Share this post


Link to post
Share on other sites

You should have about 13.5 volts at the coil when running.  I got 12.5 volts with the resistor wire in there.   Take it out, trust me, i think it messes with the current (somehow). 

Share this post


Link to post
Share on other sites

Hi, Dude! I've already taken the resistor wire out and replaced it with regular 14 AWG. One of the first things I did when it didn't start right after the upgrade.

 

Before I took the points out of the distributor, they were connected to a double black (I think) wire just long enough to reach the distro from the top of the firewall. Now they're not connected to anything. Should they be? 

 

In addition to those, there are three other wires not attached at the moment:

 

1. Sharing a blue rubber housing:

- 1 Red/black - starting sequence ignition wire?

- 1 Solid Black - Original black from distributor/points?

 

2. Single wire in its own blue rubber housing:

- 1 Solid Black - Tachometer?

 

I've tried connecting all three of these, individually and in combination. Still won't start, and still no flash from the timing light at all (the inductive wire is clamped to #1: shouldn't this act as a test light, Simeon?). 

 

Out of ideas again. Thanks for the continued suggestions. Keep 'em coming if you've got more! 

Share this post


Link to post
Share on other sites

By test light, I literally just mean a 12V bulb. This is usually packaged in a probe with a wire and crocodile clip. The inductive pick up only works on the HT leads. As the name suggests a pulse is induced into the pick up when the spark plug fires, this is then used to trigger the timing light flash. No spark, no flash. 

 

Your problem is most likely with the low voltage wiring so aside from confirming that there is no spark, a timing light is no use for fault finding. 

 

Make sure that you don’t have any extraneous connections to ground as well. The black connection with two wires that was previously connected to the terminal on the distributor needs to be insulated with some tape and secured clear of touching ground on the body or engine. 

 

The minimum you you need to get the engine to run is battery voltage to the coil + plus the red wire on the Hotspark and a wire between the coil - and the black wire on the Hotspark which then grounds through the body of the distributor. Screws inside the distributor nice and tight? Magnet collar seated down well on to of the shaft? If you put the test light (12V bulb) across the coil negative terminal to ground, this will tell you if the Hotspark is switching or not.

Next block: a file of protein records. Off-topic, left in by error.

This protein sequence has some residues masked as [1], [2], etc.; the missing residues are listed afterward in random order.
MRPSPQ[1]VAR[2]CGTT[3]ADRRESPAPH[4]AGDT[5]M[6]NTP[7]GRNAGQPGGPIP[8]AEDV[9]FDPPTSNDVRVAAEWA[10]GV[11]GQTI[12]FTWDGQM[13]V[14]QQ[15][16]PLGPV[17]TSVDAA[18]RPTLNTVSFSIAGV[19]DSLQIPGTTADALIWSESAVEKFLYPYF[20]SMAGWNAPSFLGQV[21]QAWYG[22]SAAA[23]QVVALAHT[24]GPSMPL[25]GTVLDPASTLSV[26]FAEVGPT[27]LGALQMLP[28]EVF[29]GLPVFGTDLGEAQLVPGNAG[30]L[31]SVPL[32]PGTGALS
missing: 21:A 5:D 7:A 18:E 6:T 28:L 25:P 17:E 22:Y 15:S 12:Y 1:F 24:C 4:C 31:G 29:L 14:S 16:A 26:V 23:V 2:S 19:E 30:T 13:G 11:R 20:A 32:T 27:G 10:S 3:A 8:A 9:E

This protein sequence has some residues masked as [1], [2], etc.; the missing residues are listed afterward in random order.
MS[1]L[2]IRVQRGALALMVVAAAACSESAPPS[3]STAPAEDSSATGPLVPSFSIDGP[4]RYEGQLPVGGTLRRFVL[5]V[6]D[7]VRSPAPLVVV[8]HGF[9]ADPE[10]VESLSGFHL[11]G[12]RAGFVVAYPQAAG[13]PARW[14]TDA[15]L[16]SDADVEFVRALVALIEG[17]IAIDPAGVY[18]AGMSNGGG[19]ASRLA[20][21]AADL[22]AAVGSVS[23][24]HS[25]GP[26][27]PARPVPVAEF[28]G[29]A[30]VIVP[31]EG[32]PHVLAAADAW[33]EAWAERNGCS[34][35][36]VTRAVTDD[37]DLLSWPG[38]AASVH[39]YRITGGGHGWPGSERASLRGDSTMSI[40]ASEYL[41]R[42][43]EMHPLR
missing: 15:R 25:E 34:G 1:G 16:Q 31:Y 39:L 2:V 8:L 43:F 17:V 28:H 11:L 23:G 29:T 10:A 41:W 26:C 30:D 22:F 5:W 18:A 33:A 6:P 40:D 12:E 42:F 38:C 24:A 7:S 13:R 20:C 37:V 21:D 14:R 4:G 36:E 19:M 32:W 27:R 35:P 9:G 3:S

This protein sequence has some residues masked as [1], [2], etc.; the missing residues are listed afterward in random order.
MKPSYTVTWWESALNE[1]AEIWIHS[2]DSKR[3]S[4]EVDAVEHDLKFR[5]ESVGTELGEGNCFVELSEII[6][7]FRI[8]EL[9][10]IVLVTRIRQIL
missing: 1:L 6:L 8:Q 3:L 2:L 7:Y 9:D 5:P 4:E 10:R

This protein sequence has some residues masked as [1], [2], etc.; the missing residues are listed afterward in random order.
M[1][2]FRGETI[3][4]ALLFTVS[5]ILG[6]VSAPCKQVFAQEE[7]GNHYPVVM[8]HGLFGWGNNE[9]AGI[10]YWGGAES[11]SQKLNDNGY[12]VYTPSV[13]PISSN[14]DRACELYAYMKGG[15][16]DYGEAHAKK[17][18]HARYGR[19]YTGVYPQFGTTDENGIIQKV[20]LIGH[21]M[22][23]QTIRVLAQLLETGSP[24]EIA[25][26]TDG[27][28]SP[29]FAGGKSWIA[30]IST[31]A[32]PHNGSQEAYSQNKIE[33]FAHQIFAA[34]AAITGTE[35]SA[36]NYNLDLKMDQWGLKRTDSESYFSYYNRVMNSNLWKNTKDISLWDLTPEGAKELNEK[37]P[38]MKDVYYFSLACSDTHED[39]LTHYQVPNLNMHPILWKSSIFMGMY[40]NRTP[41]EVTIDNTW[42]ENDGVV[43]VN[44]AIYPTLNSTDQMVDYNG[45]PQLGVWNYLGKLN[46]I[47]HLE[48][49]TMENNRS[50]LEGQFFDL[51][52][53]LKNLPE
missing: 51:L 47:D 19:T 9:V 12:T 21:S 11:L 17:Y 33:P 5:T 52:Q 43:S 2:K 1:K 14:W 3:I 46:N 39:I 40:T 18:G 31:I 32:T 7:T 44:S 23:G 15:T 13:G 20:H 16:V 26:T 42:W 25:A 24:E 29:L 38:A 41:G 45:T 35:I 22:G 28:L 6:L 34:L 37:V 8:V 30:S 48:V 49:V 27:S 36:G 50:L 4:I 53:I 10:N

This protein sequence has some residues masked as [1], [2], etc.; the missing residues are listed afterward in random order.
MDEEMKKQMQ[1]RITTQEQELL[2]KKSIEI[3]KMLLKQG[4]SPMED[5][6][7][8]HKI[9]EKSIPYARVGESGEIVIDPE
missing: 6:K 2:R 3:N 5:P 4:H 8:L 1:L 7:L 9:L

Share this post


Link to post
Share on other sites

I'll get those orphaned wires taped up and secured, check the screws and magnet collar in the dizzy, and get a test light wired up. I'll report back with the results. Thanks, Simeon. I appreciate the help. 

Share this post


Link to post
Share on other sites

I've taped up and secured the double-black wire formerly connected to the condenser, and I've double-checked that everything's tight in the distributor. The coil has the following connected to it (other than the high-tension lead):

Negative:

- Hot-Spark black wire

- Test light probe, with clamp connected to engine. 

 

Positive:

- Ignition wire (not resistor wire)

- Hot-Spark red wire

 

When I hook up the test light, it turns on as soon as I turn the key to On and stays on until turned to Off. There's no flashing: just a constant light.  

 

I know I must be doing something wrong. Any corrections to my setup above?

Share this post


Link to post
Share on other sites

If it isn’t flashing then it looks like your hotspark is DOA (or the magnetic pickup isn’t working for some reason). The test light staying on permanently says the ‘switch’ isn’t closing. Try another, or go back to points and a condenser. 

Share this post


Link to post
Share on other sites

Well, at least I know what to do now. Thanks a million for your help, Simeon! I have to squeeze all my wrenching into about 2 free hours per week, so your guidance is much appreciated. 

  • Like 1

Share this post


Link to post
Share on other sites

Create an account or sign in to comment

You need to be a member in order to leave a comment

Create an account

Sign up for a new account in our community. It's easy!

Register a new account

Sign in

Already have an account? Sign in here.

Sign In Now